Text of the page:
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PSC approves FPL's nuke fee request in record time

In record time on Tuesday, the Florida Public Service Commission approved charging Florida Power & Light  customers $43.5 million in 2014 for nuclear-power projects.

The fee will amount to 43 cents per 1,000 kilowatt hours of electricity, a drop of $1.19 from the current charge. It will be the seventh year the company has been able to use a law intended to help the company invest in the costly endeavor of building future nuclear power plants by collecting the money from customers to pay for upgrades to its existing plants.

The fees approved by the commission on Tuesday would allow FPL to put only $17 million into the cost of obtaining a license for two new reactors at the company's Turkey Point power plant complex in Miami-Dade County. The remaining estimated $26 million will be spent on upgrading existing projects.

Before legislators approved the so-called "advanced nuclear cost recovery" provision, utility companies were required to make the improvements and then seek permission from regulators to charge customers for it after the fact. By collecting the money in advance, regulators said Tuesday they believe FPL is operating efficiently. 

The PSC released this press release:

TALLAHASSEE – The Florida Public Service Commission (PSC) today approved recovery of $43.4 million for construction of planned nuclear generation and improvements to existing nuclear units for Florida Power & Light Company (FPL), effective January 2014. 

Recovery amounts include costs for construction investments in FPL’s planned Turkey Point Units 6 & 7 and adding generation capacity to existing Turkey Point Units 3 & 4 and St. Lucie Units 1 & 2.  When completed, these projects are expected to add approximately 2,722 megawatts of new nuclear generation to FPL’s system, enough energy to power 1.4 million homes.

FPL residential customers using 1,000 kilowatt hours (kWh) of electricity will see a monthly charge of approximately 46-cents beginning in January 2014, reflecting a $1.19 decrease from the current charge.  As a result of revisions to Florida Statute 366.93 by the 2013 Legislature, FPL’s total recovery was reduced by $1.6 million due to adjustments in calculating carrying costs.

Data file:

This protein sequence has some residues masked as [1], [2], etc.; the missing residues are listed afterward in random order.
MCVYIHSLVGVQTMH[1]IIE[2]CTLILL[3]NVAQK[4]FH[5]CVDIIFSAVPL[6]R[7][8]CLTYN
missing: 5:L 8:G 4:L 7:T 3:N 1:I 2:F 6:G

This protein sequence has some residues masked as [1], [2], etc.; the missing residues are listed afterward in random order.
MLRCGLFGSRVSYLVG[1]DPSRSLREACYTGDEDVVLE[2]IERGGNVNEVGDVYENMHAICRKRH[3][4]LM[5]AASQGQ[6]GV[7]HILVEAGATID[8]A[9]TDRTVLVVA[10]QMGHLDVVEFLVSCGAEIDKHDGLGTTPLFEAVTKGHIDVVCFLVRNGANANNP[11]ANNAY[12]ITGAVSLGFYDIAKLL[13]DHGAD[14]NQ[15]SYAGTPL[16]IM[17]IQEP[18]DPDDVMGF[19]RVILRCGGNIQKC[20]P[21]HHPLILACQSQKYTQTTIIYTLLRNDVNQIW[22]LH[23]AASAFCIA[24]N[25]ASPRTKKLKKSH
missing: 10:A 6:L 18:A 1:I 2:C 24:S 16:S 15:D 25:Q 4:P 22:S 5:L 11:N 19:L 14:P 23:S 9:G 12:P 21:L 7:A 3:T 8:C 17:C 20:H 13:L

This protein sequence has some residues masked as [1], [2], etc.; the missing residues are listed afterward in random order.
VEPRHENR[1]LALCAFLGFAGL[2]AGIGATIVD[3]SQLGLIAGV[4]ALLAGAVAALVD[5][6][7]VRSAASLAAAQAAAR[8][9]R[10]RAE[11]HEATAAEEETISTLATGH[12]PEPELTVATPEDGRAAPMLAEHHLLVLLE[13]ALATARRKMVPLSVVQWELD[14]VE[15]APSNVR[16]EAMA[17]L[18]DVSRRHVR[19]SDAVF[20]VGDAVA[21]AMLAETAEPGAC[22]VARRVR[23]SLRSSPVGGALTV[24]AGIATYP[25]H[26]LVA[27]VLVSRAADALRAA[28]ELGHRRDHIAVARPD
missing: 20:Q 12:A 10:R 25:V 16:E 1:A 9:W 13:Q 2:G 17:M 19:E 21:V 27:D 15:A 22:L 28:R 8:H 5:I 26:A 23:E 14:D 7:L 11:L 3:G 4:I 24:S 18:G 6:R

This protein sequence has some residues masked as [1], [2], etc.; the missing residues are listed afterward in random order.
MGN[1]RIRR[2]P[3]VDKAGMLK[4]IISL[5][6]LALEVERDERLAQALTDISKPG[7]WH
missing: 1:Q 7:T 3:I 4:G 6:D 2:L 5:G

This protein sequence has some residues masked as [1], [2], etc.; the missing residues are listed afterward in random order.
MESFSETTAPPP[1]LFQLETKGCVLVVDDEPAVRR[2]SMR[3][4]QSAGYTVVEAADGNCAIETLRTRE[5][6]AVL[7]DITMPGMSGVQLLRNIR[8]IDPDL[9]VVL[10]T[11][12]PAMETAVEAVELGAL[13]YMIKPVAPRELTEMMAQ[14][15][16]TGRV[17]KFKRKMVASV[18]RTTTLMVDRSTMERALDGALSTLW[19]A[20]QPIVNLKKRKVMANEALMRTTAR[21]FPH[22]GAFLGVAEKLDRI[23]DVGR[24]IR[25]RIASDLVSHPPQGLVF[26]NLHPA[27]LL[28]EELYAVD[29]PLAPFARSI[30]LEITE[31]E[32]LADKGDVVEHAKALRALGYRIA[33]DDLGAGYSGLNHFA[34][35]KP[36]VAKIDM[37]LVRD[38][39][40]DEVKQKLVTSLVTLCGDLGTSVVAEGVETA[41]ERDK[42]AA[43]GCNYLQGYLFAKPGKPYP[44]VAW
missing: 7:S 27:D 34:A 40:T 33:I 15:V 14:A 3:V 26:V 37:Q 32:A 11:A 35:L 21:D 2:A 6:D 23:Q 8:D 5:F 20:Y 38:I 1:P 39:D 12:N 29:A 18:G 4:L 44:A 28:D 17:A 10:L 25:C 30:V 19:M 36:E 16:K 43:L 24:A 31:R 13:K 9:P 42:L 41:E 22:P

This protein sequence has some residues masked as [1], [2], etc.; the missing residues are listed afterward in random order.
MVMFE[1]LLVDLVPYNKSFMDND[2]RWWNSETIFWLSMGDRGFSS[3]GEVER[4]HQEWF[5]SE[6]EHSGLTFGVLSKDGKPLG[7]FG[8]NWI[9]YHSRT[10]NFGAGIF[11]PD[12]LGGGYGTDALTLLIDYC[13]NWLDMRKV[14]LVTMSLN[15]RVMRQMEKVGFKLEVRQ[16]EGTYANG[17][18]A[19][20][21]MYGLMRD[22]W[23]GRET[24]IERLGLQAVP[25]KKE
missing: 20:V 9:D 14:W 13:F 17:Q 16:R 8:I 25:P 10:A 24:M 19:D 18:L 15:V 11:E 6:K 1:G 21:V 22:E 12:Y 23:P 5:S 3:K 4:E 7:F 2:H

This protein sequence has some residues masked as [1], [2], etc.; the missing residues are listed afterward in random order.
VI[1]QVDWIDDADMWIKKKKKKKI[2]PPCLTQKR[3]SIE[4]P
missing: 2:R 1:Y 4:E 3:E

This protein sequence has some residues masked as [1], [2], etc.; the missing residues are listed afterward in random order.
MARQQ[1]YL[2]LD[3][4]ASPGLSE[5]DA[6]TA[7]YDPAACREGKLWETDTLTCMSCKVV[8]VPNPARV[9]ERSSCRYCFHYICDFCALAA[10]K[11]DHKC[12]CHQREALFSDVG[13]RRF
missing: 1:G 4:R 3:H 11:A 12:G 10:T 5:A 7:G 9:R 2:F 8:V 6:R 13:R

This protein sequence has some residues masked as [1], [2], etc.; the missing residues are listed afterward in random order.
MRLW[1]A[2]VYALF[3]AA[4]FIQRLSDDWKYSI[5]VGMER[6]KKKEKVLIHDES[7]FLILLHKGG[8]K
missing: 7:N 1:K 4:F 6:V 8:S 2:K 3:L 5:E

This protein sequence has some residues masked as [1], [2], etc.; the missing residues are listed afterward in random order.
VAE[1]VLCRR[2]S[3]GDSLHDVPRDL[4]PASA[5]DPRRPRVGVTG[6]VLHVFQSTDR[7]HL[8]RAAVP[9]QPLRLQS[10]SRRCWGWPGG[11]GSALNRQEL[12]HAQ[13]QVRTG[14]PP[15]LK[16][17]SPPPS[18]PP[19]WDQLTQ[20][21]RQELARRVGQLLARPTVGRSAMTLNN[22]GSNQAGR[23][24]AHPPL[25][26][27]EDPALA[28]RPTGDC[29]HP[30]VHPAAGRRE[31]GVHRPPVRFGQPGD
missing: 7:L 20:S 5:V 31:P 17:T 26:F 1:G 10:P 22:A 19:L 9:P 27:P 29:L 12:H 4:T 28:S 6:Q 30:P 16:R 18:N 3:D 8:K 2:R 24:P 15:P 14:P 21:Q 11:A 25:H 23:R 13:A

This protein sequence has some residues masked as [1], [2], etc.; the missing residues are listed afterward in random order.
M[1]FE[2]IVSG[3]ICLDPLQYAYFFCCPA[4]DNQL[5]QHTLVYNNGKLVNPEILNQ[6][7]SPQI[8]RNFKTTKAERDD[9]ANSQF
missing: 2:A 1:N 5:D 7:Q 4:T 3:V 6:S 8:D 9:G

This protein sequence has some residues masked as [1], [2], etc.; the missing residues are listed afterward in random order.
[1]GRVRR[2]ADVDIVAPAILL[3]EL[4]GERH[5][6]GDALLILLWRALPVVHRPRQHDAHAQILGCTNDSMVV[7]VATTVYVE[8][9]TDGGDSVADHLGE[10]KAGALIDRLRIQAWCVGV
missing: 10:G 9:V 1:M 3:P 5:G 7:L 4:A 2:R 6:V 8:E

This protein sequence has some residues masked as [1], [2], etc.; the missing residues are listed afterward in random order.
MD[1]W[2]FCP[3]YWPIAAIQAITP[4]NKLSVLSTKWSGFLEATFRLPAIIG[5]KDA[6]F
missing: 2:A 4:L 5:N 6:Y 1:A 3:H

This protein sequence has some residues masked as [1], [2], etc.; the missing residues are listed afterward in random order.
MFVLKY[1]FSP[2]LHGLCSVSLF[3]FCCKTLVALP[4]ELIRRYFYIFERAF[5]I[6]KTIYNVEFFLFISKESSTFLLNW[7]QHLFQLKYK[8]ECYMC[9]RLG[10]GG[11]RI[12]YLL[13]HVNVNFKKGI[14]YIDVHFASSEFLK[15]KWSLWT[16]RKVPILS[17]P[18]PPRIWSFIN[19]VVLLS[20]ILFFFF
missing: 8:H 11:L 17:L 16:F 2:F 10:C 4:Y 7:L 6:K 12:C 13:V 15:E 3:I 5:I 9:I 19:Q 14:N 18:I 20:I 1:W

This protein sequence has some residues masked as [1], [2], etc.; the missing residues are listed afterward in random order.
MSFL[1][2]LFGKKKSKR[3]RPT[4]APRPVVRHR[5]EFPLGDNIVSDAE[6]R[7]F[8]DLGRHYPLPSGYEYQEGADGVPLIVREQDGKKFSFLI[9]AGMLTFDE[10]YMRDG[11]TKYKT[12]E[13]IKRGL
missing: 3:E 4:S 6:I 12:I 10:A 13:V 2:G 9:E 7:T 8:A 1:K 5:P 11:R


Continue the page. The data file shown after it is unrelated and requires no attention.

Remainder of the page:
Recovery amounts approved today were thoroughly reviewed by Commissioners on August 5, when the utilities and consumer groups testified on actual and estimated nuclear construction project costs during the PSC’s annual nuclear cost recovery hearing.

As part of a larger settlement involving other PSC docketed cases, Duke Energy Florida’s (DEF) 2014 nuclear cost recovery amount was approved by the Commission during the August 5 hearing.  DEF residential customers using 1,000 kWh will see a monthly charge of approximately $5.62 beginning in January, reflecting an 89-cent increase from the current charge.

For more information, visit the PSC’s website, www.floridapsc.com.

 

Comments

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chenzerino

The PSC rubberstamp must be on speed dial.

Nancy Argenziano

Not surprised that the utility lackeys,the commissioners, did this. Thank your nearest elected legislator as they reappointed these bums. The Republicans in charge are to blame as they are the majority power and they owe their souls to the mega corporations that own them. Get rid of the PSC and save lots of tax dollars, and put it on the shoulders of the elected sell out buffoons. Do you have any confidence in the so called PUBLIC Service Commission to do the fair thing? If so, I have some swamp land to sell you.

Timothy Hites

$43 million for a power point presentation about a Nuke plant they never intended to build.

Randall Hobbs

What is record time? Does this record time take into consideration how much time was spent going through the record prior to this public meeting? Leading with such an ambiguous headline is manipulative (at most) or lazy (at best) without further analysis.

Anyone that works in public regulation knows that the majority of time deliberating on a matter and going through record occurs before the final public vote. If this article were written in an unbiased fashion, that would have been made it more clear.

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